Staying healthy, whether from a physical or mental standpoint, is a difficult and challenging task for restaurant employees.
Oftentimes, overeating, insomnia, substance abuse, and simply destructive lifestyle choices are an all-too-common theme in kitchens. Addressing this problem early on is crucial, especially with today’s Millennial generation that grew up with electric—and typically immobile—stimuli.
My advice is simple: Pick the proper spiral. You can take two very different directions in this business, both with extremely varied results.
Let’s start with the darker side. I’ve been in kitchens where I’ve watched young employees walk in with a 12-pack of energy drinks. Coming from an athlete—I’m an avid swimmer, rock climber, and am currently training for a 100-mile run—that’s not the kind of boost you need to outlast the day. There are enough highs and lows in a kitchen without the crash associated with artificial nourishment. Drink plenty of water and make the right choices, and results will follow.
The other issue I see has to do with alcohol. There is typically a great deal of pressure to grab a drink, or two, with co-workers after a tough night. This is especially true with younger employees trying to fit in. Here’s how I see it: You’ve spent the past 16 hours arguing with these co-workers. Pass on the opportunity, go do something constructive, and before long, you will be back, socializing with the same crew.
Like everything in life, begin with small steps. It isn’t necessary to spend half of the day in a kitchen and the other half as an ultra-marathoner. Sign up for Pilates or yoga classes; go to the gym and run on the treadmill or lift some weights. It’s all part of an effort to balance out a hectic life. And it can be even smaller choices, like parking far away from the entrance so you need to walk to class or work, or taking the stairs instead of an elevator. Over time, these kinds of decisions will pay off, and they will set the foundation for even better ones to come.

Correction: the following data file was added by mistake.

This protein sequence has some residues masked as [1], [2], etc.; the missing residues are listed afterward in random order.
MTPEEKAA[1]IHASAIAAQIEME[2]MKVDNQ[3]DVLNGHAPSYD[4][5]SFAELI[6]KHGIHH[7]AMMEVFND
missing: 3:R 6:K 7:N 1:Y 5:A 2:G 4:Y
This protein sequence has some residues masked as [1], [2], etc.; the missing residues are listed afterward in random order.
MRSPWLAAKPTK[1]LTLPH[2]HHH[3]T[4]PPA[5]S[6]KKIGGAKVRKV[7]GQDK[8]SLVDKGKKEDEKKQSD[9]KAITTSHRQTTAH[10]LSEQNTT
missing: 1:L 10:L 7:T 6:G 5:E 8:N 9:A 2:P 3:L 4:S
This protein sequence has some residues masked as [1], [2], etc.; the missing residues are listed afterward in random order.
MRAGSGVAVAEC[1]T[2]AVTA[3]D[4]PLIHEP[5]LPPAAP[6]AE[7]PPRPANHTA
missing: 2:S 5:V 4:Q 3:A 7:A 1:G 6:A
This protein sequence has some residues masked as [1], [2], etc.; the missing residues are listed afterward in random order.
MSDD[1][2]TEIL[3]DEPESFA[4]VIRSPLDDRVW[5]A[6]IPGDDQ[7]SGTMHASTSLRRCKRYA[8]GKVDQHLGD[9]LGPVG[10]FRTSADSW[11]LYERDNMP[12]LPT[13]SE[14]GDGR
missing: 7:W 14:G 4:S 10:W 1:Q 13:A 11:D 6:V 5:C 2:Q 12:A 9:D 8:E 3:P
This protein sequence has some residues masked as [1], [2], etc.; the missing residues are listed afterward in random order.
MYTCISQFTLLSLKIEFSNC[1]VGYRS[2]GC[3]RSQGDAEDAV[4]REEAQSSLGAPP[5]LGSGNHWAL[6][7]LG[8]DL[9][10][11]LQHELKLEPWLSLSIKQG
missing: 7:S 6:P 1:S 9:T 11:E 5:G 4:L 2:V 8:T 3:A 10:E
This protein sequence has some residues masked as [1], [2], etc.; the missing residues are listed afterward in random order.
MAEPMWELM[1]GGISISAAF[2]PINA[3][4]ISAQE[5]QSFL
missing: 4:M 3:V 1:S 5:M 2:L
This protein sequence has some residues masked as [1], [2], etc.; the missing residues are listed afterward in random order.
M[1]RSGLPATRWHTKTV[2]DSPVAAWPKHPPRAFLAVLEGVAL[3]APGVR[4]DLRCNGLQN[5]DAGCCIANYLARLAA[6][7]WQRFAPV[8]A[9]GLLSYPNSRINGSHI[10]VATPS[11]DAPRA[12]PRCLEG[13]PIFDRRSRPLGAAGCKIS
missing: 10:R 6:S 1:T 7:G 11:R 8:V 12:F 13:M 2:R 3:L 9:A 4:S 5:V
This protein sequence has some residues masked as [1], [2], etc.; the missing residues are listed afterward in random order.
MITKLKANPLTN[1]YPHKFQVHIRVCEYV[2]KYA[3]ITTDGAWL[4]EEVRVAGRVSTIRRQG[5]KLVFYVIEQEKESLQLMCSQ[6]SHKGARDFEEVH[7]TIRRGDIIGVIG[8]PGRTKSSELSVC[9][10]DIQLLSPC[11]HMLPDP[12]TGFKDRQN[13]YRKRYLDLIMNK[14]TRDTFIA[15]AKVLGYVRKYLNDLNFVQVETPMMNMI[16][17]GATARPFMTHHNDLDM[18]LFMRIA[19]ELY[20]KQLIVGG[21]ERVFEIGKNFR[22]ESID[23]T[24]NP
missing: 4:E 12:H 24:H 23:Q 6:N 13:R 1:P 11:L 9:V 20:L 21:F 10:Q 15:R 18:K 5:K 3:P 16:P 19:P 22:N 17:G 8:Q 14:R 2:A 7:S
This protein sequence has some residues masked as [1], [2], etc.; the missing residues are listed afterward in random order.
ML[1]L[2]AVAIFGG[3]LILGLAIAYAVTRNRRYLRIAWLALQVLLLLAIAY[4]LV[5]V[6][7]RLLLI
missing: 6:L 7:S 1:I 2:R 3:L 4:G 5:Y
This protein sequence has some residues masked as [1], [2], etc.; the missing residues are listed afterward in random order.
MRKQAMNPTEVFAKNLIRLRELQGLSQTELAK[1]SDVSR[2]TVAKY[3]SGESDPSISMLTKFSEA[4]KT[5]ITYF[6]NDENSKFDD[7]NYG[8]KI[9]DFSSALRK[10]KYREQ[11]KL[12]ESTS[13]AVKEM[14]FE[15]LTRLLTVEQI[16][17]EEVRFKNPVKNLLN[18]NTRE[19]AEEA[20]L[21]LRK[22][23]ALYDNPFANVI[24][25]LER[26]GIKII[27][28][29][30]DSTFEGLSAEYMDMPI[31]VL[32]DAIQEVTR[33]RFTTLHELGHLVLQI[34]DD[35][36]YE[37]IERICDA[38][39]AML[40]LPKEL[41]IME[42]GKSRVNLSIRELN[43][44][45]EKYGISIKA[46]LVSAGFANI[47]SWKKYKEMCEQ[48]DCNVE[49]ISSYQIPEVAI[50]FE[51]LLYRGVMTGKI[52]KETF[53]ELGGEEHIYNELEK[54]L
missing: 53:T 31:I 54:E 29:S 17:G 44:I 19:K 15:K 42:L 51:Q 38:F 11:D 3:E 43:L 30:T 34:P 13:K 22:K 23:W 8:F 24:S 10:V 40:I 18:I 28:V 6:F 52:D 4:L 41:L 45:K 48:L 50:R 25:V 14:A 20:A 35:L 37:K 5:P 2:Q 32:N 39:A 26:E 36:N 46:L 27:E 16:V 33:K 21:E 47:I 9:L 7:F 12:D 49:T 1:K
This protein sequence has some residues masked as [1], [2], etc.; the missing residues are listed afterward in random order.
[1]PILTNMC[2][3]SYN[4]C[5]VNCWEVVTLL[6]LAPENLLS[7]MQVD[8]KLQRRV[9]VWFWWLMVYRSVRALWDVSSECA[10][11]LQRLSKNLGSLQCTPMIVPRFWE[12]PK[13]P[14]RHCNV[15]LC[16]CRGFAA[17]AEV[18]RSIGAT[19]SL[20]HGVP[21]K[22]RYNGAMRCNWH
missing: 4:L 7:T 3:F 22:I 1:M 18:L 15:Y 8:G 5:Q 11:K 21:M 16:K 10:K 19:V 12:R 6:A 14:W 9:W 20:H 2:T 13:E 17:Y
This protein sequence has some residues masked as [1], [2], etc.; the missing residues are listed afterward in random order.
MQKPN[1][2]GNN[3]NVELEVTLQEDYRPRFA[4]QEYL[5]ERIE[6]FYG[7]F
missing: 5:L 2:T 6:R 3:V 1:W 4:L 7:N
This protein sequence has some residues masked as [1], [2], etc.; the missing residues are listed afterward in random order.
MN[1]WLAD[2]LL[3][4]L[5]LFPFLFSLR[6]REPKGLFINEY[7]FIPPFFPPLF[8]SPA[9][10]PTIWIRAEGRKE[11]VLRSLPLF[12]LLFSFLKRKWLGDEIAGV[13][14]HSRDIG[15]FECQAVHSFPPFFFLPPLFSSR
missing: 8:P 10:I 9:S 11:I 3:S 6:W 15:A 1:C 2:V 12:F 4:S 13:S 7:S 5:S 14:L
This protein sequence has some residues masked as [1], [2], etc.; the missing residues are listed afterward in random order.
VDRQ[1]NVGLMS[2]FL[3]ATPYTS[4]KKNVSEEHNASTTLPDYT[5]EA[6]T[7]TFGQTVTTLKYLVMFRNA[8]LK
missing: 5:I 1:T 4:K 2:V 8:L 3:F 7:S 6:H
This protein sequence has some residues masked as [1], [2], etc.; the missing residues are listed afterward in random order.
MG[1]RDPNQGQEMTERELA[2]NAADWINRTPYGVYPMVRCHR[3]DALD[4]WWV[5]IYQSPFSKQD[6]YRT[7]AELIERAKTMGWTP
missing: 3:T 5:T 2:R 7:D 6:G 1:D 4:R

Diet is also a conscious choice. I was part of a study a couple of years back where someone followed us around the kitchen, paying attention to everything we tasted. As it turned out, the study found that chefs consume 3,500 to 4,000 calories each day just from the crucial job function of tasting. That’s a necessary part of the profession, so there’s no way to cut it out. But when it comes time to pick daily meals, think about that fact. There’s a real danger of piling on pounds in this industry.
Habits are formed early on, and they tend to have a way of following us through life. That includes sleeping, which goes back to after-work choices. I’ve seen chefs become reliant on different drugs to help them overcome insomnia and other stresses. Once the downward spiral begins, it’s hard to turn it around. Making the right choices outside the kitchen can make sure those troubles never begin in the first place.